Linking Budgets to Strategy

Strategy is concerned with the implementation of projects (which we will call initiatives) designed to improve the way the business operates. With this in mind, budgets can be split into:

Business as usual’ - i.e. the resources that will be expended within departments based on their current day-to-day activities.

Initiatives’ - i.e. those resources that are targeted at projects and other activities not currently being done that are considered by management as being of strategic importance.

In order to monitor the impact of both types of budget we can add two extra sets of measures (if not already present):
  • Measures that capture the work being done by individual departments. These are likely to be unique and should be kept to a minimum. The aim is to capture the effort that the budget resources allow us to perform. For example, the marketing department might capture the number of mailings or social media comments made. Sales may record the number of prospective client calls, and so on.
  • Measures that capture the output of each department. I.e. the results the workload is hoping to achieve. Where activities are linked, the output of one activity is likely to form the input to the activity that follows.
These two sets of measures help management to gauge the effectiveness of each department in relation to workload, resources and outputs.

Separating out strategic initiatives

Financial Driver has a separate dimension that allows it to monitor projects and their affect on overall corporate objectives. This dimension can have multiple members that can be organised into a hierarchy. For example, it allows initiatives to be grouped as per the business perspectives described in the Balanced Scorecard.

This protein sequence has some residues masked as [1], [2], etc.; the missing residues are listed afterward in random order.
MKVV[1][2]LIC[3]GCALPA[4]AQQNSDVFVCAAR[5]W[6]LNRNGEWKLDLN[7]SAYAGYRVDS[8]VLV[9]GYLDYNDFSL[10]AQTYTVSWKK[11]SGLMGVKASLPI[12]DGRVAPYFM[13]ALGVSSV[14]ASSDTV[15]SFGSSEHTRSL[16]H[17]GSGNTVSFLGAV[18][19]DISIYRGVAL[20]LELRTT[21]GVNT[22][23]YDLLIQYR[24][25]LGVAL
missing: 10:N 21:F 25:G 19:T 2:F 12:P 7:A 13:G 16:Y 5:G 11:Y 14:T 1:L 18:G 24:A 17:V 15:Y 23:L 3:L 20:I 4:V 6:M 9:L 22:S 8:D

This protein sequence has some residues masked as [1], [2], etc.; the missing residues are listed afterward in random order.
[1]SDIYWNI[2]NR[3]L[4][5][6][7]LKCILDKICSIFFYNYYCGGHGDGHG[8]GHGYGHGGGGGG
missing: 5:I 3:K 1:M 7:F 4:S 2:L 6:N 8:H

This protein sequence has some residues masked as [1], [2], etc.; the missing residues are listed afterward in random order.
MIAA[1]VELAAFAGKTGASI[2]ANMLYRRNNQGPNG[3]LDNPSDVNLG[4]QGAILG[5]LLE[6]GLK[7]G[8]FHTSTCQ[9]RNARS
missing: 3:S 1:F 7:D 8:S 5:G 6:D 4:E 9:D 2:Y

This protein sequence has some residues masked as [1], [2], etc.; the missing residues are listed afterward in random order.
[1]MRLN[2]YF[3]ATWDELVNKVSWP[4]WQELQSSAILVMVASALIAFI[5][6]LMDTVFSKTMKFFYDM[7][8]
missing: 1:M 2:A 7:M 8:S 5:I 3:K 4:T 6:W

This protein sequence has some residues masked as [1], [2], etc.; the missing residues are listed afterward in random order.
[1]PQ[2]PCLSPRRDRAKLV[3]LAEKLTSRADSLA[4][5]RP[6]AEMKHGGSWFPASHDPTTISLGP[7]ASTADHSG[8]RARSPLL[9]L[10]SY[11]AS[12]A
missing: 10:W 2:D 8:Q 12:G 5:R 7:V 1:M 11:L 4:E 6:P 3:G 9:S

Separating out strategic initiatives from 'Business as usual'
When collecting budgets or forecasts, Financial Driver can be informed as to what initiatives are to be budgeted separately, and which departments are responsible for those initiatives.  This will cause Financial Driver to now request different levels of detail, depending on the department involved. It will hold ‘business as usual’ separately from the individual initiatives, all of which are now budgeted separately, depending on the department entering the data. At the head office level, finance staff will be able to see the total budget as well as the breakdown by initiative and ‘business as usual’. This can also be reported in multiple ways such as with initiatives forming the columns of the report, or as being separate pages by department. Better still, Financial Driver will now track individual initiatives, and when combined with the measures of ‘work being done’ and ‘output’, provide management with a informative view as to whether strategy is being implemented as planned, and whether it is having the desired impact on overall corporate performance. With Financial Driver there is no need to implement a separate strategy/dashboard reporting application. Everything you need is in one place, and ensures that budgets are tied to strategy.  To find out more why not request a free trial and see for yorself?